Our analysis is the first to characterize the alcohol consumption rate controlling for total alcohol exposure. For subjects consuming 10 drinks/day or less, which included 95% of controls, the strength of the disease association with total exposure (drink-years) increased with the increasing exposure rate (drinks/day), suggesting that alcohol-related causal mechanisms are not exposure-rate limited at or below 10 drinks/day. Above 10 drinks/day, the strength of the association between drink-years and head and neck cancers decreased with increasing drinks/day; however, interpretation was problematic because of the relatively few drinkers of more than 10 drinks/day and few studies contributing information, resulting in increased heterogeneity among studies.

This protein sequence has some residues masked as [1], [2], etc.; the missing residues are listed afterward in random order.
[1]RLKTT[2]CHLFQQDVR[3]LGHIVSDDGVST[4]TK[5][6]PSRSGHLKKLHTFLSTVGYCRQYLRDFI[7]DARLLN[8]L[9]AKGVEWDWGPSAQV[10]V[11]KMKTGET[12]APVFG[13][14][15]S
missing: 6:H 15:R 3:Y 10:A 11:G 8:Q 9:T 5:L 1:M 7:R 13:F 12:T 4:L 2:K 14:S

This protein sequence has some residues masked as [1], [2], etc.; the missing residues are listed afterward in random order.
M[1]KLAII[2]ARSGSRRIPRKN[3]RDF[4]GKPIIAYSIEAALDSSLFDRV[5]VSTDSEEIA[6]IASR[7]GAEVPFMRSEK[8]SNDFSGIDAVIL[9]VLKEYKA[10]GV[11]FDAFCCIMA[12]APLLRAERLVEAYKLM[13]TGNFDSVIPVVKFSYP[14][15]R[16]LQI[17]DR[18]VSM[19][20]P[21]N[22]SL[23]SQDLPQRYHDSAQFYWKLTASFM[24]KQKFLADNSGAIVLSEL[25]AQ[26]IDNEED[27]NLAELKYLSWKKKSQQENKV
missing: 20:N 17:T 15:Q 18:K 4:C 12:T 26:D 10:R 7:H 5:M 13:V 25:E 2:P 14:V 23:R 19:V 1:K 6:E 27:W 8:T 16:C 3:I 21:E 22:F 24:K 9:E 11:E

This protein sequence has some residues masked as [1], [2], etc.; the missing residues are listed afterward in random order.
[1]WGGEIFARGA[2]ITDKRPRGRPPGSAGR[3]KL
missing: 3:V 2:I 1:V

Ethanol may act as a carcinogenic initiator or as a promoter that enhances permeability of cells to other environmental carcinogens, notably tobacco smoke (1, 2, 15, 16). Ethanol is oxidized to acetaldehyde primarily though the enzymatic activity of alcohol dehydrogenase and, to a lesser extent, cytochrome P450 enzymes, including CYP2E1, especially in chronic drinkers. Acetaldehyde is metabolized by aldehyde dehydrogenase to acetate (17). The metabolism of ethanol by alcohol dehydrogenase and aldehyde dehydrogenase occurs primarily in the liver and, to a lesser extent, the stomach (15, 17). Acetaldehyde is classified as a possible human carcinogen (group 2B) (18). The effects of acetaldehyde may thus explain the increased cancer risk with alcohol consumption, which has been observed for oral cavity, oropharyngeal, laryngeal, esophagus, liver, colon/rectum, and breast cancers (15). However, the increased risk for oral cavity and pharyngeal cancers compared with laryngeal cancer, which was observed in our analysis and noted by others (3, 7, 15, 19–21), suggests that site-specific factors in addition to acetaldehyde must also play a role. These factors may include increased production of acetaldehyde from oral bacterial flora concomitant with increased alcohol intake or poor dentition that may act directly through the release of proinflammatory cytokines (22) or may enhance the effects of bacterial flora (23, 24).